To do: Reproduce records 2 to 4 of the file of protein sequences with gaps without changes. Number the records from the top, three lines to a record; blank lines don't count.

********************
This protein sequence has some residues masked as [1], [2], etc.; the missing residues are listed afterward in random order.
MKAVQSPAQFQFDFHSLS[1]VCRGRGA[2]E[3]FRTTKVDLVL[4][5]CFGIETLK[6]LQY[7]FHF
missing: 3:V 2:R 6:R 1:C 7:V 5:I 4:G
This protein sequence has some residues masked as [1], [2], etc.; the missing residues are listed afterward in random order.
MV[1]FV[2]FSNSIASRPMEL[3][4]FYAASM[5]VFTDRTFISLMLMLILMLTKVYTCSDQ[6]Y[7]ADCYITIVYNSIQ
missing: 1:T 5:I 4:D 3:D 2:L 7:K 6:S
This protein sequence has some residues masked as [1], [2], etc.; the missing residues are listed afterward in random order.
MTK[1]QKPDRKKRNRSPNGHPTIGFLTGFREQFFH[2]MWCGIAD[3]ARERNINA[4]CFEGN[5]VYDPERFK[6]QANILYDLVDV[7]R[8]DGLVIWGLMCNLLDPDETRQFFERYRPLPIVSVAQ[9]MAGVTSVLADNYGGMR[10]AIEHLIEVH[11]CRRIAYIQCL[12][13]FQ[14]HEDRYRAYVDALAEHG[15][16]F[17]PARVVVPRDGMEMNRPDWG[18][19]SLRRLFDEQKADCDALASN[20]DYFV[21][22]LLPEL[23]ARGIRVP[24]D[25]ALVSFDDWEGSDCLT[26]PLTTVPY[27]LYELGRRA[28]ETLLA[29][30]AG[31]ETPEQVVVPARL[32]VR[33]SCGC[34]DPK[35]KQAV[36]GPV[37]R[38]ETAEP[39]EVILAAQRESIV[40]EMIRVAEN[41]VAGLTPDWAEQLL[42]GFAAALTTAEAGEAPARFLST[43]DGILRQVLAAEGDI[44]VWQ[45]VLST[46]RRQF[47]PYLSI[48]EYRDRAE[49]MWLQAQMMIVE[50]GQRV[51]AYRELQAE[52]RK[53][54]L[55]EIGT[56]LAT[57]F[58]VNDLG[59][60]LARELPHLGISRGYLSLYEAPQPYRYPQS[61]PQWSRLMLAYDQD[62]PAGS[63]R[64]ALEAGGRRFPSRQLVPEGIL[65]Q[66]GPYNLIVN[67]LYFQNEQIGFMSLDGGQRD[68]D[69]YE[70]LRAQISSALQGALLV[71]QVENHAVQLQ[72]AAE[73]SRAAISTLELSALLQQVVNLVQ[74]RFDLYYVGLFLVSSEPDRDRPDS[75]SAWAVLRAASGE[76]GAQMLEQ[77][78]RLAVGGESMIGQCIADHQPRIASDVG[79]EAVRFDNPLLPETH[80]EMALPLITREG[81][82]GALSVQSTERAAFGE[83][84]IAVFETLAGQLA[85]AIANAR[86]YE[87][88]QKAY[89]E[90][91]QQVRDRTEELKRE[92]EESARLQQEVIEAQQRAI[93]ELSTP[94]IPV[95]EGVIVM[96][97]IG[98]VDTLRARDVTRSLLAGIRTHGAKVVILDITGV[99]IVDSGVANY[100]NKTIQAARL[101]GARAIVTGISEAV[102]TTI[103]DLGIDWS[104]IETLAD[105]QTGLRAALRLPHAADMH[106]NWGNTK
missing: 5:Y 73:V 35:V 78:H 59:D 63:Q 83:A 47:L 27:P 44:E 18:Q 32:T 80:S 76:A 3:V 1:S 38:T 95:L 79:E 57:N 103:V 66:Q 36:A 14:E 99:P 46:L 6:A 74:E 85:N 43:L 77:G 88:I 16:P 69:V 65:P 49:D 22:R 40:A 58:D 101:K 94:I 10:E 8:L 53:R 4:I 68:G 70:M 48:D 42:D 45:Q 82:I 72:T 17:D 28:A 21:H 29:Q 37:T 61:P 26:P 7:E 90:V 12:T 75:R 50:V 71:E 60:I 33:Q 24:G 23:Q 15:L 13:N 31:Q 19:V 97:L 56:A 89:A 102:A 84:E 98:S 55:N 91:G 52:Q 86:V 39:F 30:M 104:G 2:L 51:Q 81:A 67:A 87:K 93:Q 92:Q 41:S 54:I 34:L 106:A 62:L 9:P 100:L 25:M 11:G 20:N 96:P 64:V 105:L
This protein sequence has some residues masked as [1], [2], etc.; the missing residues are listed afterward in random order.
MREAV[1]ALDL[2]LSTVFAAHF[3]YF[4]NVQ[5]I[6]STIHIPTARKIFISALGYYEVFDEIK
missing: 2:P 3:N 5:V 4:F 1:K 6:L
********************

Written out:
This protein sequence has some residues masked as [1], [2], etc.; the missing residues are listed afterward in random order.
MV[1]FV[2]FSNSIASRPMEL[3][4]FYAASM[5]VFTDRTFISLMLMLILMLTKVYTCSDQ[6]Y[7]ADCYITIVYNSIQ
missing: 1:T 5:I 4:D 3:D 2:L 7:K 6:S
This protein sequence has some residues masked as [1], [2], etc.; the missing residues are listed afterward in random order.
MTK[1]QKPDRKKRNRSPNGHPTIGFLTGFREQFFH[2]MWCGIAD[3]ARERNINA[4]CFEGN[5]VYDPERFK[6]QANILYDLVDV[7]R[8]DGLVIWGLMCNLLDPDETRQFFERYRPLPIVSVAQ[9]MAGVTSVLADNYGGMR[10]AIEHLIEVH[11]CRRIAYIQCL[12][13]FQ[14]HEDRYRAYVDALAEHG[15][16]F[17]PARVVVPRDGMEMNRPDWG[18][19]SLRRLFDEQKADCDALASN[20]DYFV[21][22]LLPEL[23]ARGIRVP[24]D[25]ALVSFDDWEGSDCLT[26]PLTTVPY[27]LYELGRRA[28]ETLLA[29][30]AG[31]ETPEQVVVPARL[32]VR[33]SCGC[34]DPK[35]KQAV[36]GPV[37]R[38]ETAEP[39]EVILAAQRESIV[40]EMIRVAEN[41]VAGLTPDWAEQLL[42]GFAAALTTAEAGEAPARFLST[43]DGILRQVLAAEGDI[44]VWQ[45]VLST[46]RRQF[47]PYLSI[48]EYRDRAE[49]MWLQAQMMIVE[50]GQRV[51]AYRELQAE[52]RK[53][54]L[55]EIGT[56]LAT[57]F[58]VNDLG[59][60]LARELPHLGISRGYLSLYEAPQPYRYPQS[61]PQWSRLMLAYDQD[62]PAGS[63]R[64]ALEAGGRRFPSRQLVPEGIL[65]Q[66]GPYNLIVN[67]LYFQNEQIGFMSLDGGQRD[68]D[69]YE[70]LRAQISSALQGALLV[71]QVENHAVQLQ[72]AAE[73]SRAAISTLELSALLQQVVNLVQ[74]RFDLYYVGLFLVSSEPDRDRPDS[75]SAWAVLRAASGE[76]GAQMLEQ[77][78]RLAVGGESMIGQCIADHQPRIASDVG[79]EAVRFDNPLLPETH[80]EMALPLITREG[81][82]GALSVQSTERAAFGE[83][84]IAVFETLAGQLA[85]AIANAR[86]YE[87][88]QKAY[89]E[90][91]QQVRDRTEELKRE[92]EESARLQQEVIEAQQRAI[93]ELSTP[94]IPV[95]EGVIVM[96][97]IG[98]VDTLRARDVTRSLLAGIRTHGAKVVILDITGV[99]IVDSGVANY[100]NKTIQAARL[101]GARAIVTGISEAV[102]TTI[103]DLGIDWS[104]IETLAD[105]QTGLRAALRLPHAADMH[106]NWGNTK
missing: 5:Y 73:V 35:V 78:H 59:D 63:Q 83:A 47:L 27:P 44:E 18:Q 32:T 80:S 76:A 3:V 1:S 38:T 95:L 79:E 57:N 103:V 66:Q 36:A 14:E 99:P 46:L 6:A 74:E 85:N 43:L 77:G 88:I 16:P 69:V 65:P 49:D 22:R 40:A 58:D 101:K 94:I 10:E 8:L 53:R 4:I 68:G 70:M 48:D 42:D 45:Q 82:I 72:T 17:D 28:A 21:H 29:Q 37:T 61:P 26:P 7:E 90:V 12:T 75:R 50:V 71:E 60:I 33:Q 24:G 23:Q 15:L 13:N 31:Q 19:V 97:L 56:A 89:A 102:A 84:E 98:S 55:N 91:G 52:Q 86:V 39:F 30:M 104:G 2:L 51:Q 81:A 67:A 87:K 93:Q 92:Q 41:S 54:I 34:L 106:A 62:L 9:P 100:L 25:M 11:G 20:N 96:P 64:V 105:L
This protein sequence has some residues masked as [1], [2], etc.; the missing residues are listed afterward in random order.
MREAV[1]ALDL[2]LSTVFAAHF[3]YF[4]NVQ[5]I[6]STIHIPTARKIFISALGYYEVFDEIK
missing: 2:P 3:N 5:V 4:F 1:K 6:L